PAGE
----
The council also brought up future discussions they might have about marijuana use in Kodiak now that it is legal in Alaska. City Manager Aimee Kniaziowski addressed a question as to when that might be from Councilman Charlie Davidson.

“My approach at this point, Charlie," said Kniaziowski. "Is just to see what other communities have done, see are we in alignment with that or do we need more information or do you want more time for community input and so forth.”

The council will dedicate a work session to discussion of marijuana in the city at some point, but have not yet decided on a date.

The council will gather in a special meeting Thursday night at 7:30.  
Mar 17 2015
Colorful and Camouflaged: Kodiak Island Kids Draw Local Birds
Tuesday, 17 March 2015


Tonya Lee (left) and Mary Ruskovich hold two top entries by Hunter Simeonoff, grade 4 from Old Harbor (left) and Denise Kalmakoff, grade 8 from Akhiok. Kayla Desroches/KMXT

Kayla Desroches/KMXT

Children from around Kodiak Island took part in the U.S. Fish and Wildlife calendar competition this year. The department holds The Alaska Migratory Bird Calendar Contest annually. This is the first time Kodiak villages have participated. This year’s theme was “Alaska’s birds, colorful and camouflaged.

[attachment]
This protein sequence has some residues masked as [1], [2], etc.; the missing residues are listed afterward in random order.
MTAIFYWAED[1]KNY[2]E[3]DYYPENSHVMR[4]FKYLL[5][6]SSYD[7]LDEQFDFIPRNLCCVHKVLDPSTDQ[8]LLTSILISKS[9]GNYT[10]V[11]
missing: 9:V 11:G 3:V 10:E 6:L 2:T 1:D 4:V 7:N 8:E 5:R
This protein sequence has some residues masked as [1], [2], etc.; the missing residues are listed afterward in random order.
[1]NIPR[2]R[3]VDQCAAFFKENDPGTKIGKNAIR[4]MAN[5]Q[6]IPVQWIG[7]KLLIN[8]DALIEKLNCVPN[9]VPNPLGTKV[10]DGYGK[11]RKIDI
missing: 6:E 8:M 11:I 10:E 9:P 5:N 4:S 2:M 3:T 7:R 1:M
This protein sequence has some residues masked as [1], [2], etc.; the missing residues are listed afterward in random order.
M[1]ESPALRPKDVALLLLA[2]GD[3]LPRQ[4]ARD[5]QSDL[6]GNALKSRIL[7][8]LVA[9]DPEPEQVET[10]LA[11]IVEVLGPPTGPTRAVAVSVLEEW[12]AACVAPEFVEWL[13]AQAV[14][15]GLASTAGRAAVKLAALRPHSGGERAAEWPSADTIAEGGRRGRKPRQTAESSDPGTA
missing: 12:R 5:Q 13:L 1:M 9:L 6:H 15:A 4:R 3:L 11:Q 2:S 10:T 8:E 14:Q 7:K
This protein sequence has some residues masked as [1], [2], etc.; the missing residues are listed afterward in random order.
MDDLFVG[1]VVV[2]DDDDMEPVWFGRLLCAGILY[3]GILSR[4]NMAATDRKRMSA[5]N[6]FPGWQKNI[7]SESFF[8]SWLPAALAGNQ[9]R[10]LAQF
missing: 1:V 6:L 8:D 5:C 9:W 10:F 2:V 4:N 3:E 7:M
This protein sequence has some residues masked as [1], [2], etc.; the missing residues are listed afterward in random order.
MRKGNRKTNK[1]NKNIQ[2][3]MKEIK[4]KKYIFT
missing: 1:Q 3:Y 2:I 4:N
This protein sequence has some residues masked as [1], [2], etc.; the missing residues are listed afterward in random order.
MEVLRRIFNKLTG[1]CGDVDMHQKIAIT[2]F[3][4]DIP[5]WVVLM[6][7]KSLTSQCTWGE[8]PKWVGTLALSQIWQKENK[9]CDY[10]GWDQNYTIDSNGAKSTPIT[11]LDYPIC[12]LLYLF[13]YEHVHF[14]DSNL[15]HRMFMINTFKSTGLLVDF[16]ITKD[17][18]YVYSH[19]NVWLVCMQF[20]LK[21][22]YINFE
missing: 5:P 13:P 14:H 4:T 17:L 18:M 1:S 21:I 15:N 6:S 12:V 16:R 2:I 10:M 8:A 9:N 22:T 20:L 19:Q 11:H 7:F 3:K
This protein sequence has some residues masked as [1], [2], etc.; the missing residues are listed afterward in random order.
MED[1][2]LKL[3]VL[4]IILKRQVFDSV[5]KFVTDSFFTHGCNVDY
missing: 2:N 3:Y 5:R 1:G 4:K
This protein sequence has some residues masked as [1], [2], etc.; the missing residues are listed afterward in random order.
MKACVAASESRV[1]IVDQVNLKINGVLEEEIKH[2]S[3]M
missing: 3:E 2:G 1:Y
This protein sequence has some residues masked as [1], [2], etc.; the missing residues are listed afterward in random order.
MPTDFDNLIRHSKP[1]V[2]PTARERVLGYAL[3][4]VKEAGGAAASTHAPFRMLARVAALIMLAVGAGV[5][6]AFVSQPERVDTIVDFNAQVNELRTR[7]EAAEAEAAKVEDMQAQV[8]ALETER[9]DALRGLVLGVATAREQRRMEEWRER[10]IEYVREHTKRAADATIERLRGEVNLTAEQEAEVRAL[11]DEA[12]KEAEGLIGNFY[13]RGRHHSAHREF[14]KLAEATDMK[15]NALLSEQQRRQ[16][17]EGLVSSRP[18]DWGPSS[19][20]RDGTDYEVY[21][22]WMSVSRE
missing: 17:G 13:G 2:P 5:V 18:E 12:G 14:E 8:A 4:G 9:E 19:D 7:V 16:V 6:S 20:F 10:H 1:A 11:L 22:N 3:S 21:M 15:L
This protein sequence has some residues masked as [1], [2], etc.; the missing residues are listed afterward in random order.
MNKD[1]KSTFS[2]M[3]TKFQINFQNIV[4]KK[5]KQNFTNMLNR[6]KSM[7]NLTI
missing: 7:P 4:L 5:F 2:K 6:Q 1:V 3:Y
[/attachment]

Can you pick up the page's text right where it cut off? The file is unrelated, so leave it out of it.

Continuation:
Tonya Lee, who works with the Kodiak National Wildlife Refuge, talked to students about how females protect their eggs and males attract mates.

“I went to the village communities," Lee says. "And did some activities with the kids on the theme and had a lot of fun learning about bird courtship and why female birds are camouflaged and why male birds have exotic colors and different plumages that come out during the mating times of year.”

Students learned about Alaskan birds like puffins and auklets and then created art pieces in any medium they chose. And this Wednesday, judges picked three entries from each age group to send onto the state competition. Local artist Mary Ruskovich was one of those judges.

“The colors were fantastic," says Ruskovich. "And that’s what the judges looked for, was the use of color, how many colors they did use, and the different perspectives on each of the pictures. The kids would use this theme, but also put their own twist to it.”

They also selected written submissions. This poem is by Olivia Salanof from Old Harbor. She’s in third grade.


One day there was a Mallard
Her name was Ms. Mallory Mallard
She loves colors
Good thing she was a Mallard
Because they have quite a few colors!
She admires Mr. Mallard’s colors:
Green, black, white, gray, and purple.
The state competition will be judged in April.


Mar 17 2015
North Star Parents Concerned About Teach Reassignments
Tuesday, 17 March 2015
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Jay Barrett/KMXT